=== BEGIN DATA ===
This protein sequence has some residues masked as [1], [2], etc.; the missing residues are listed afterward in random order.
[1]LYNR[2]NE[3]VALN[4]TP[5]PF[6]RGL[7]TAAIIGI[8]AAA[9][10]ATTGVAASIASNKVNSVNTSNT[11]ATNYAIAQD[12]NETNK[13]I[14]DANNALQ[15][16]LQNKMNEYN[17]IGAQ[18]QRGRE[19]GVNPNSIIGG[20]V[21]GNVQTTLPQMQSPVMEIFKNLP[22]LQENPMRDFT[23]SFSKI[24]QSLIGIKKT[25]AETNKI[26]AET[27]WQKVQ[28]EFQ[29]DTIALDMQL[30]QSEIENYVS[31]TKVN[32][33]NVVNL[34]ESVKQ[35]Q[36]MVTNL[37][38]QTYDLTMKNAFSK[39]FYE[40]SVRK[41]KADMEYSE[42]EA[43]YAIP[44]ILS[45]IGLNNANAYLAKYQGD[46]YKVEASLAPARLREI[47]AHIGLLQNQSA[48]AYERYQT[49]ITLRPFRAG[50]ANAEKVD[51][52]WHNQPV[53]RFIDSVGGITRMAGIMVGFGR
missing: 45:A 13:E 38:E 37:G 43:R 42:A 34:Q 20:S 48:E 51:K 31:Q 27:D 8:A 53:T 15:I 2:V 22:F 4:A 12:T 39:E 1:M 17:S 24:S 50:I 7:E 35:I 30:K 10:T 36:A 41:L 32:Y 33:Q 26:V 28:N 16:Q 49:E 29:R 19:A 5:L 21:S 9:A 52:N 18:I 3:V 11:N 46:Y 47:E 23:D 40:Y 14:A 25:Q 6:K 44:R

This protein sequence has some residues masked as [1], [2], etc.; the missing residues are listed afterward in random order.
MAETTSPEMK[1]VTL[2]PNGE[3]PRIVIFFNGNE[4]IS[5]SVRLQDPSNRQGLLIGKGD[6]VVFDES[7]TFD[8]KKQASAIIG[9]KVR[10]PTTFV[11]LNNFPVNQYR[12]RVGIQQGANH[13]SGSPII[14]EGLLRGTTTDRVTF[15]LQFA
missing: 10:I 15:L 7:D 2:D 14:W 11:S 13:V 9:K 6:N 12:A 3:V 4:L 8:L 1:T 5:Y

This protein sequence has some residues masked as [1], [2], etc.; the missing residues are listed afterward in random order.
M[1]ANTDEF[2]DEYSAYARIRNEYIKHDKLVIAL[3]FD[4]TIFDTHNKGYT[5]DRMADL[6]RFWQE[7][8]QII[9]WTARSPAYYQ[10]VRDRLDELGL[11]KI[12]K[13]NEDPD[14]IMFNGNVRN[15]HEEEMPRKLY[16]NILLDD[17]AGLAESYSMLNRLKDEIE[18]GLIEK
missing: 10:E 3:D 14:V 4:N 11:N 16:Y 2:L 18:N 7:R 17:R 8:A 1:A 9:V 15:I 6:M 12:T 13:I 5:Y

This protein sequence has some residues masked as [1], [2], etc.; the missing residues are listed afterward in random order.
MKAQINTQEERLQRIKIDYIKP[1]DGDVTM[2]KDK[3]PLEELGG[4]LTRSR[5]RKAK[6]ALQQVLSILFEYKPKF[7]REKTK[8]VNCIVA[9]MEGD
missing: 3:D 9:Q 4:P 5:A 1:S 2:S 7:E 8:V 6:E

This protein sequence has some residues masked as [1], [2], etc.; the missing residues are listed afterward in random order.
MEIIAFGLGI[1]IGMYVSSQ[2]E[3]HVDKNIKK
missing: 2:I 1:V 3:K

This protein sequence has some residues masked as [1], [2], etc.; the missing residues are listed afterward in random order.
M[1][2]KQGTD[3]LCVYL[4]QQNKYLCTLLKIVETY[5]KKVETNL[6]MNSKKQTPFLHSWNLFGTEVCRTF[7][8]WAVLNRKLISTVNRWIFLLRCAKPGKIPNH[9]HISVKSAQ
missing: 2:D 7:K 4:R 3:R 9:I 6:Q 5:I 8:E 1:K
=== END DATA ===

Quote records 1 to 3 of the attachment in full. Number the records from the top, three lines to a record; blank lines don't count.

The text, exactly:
This protein sequence has some residues masked as [1], [2], etc.; the missing residues are listed afterward in random order.
[1]LYNR[2]NE[3]VALN[4]TP[5]PF[6]RGL[7]TAAIIGI[8]AAA[9][10]ATTGVAASIASNKVNSVNTSNT[11]ATNYAIAQD[12]NETNK[13]I[14]DANNALQ[15][16]LQNKMNEYN[17]IGAQ[18]QRGRE[19]GVNPNSIIGG[20]V[21]GNVQTTLPQMQSPVMEIFKNLP[22]LQENPMRDFT[23]SFSKI[24]QSLIGIKKT[25]AETNKI[26]AET[27]WQKVQ[28]EFQ[29]DTIALDMQL[30]QSEIENYVS[31]TKVN[32][33]NVVNL[34]ESVKQ[35]Q[36]MVTNL[37][38]QTYDLTMKNAFSK[39]FYE[40]SVRK[41]KADMEYSE[42]EA[43]YAIP[44]ILS[45]IGLNNANAYLAKYQGD[46]YKVEASLAPARLREI[47]AHIGLLQNQSA[48]AYERYQT[49]ITLRPFRAG[50]ANAEKVD[51][52]WHNQPV[53]RFIDSVGGITRMAGIMVGFGR
missing: 45:A 13:E 38:E 37:G 43:R 42:A 34:Q 20:S 48:E 51:K 31:Q 27:D 8:A 53:T 15:I 2:V 22:F 4:A 12:T 39:E 1:M 17:S 24:S 50:I 7:E 35:I 30:K 10:T 36:A 41:L 32:Y 33:Q 26:V 28:N 16:Q 49:E 29:R 19:A 5:L 21:S 9:A 52:N 18:I 3:V 11:N 46:Y 47:E 23:D 40:Y 14:A 25:Q 6:K 44:R

This protein sequence has some residues masked as [1], [2], etc.; the missing residues are listed afterward in random order.
MAETTSPEMK[1]VTL[2]PNGE[3]PRIVIFFNGNE[4]IS[5]SVRLQDPSNRQGLLIGKGD[6]VVFDES[7]TFD[8]KKQASAIIG[9]KVR[10]PTTFV[11]LNNFPVNQYR[12]RVGIQQGANH[13]SGSPII[14]EGLLRGTTTDRVTF[15]LQFA
missing: 10:I 15:L 7:D 2:D 14:W 11:S 13:V 9:K 6:N 12:A 3:V 4:L 8:L 1:T 5:Y

This protein sequence has some residues masked as [1], [2], etc.; the missing residues are listed afterward in random order.
M[1]ANTDEF[2]DEYSAYARIRNEYIKHDKLVIAL[3]FD[4]TIFDTHNKGYT[5]DRMADL[6]RFWQE[7][8]QII[9]WTARSPAYYQ[10]VRDRLDELGL[11]KI[12]K[13]NEDPD[14]IMFNGNVRN[15]HEEEMPRKLY[16]NILLDD[17]AGLAESYSMLNRLKDEIE[18]GLIEK
missing: 10:E 3:D 14:V 4:N 11:N 16:Y 2:L 18:N 7:R 17:R 8:A 1:A 9:V 15:I 6:M 12:T 13:I 5:Y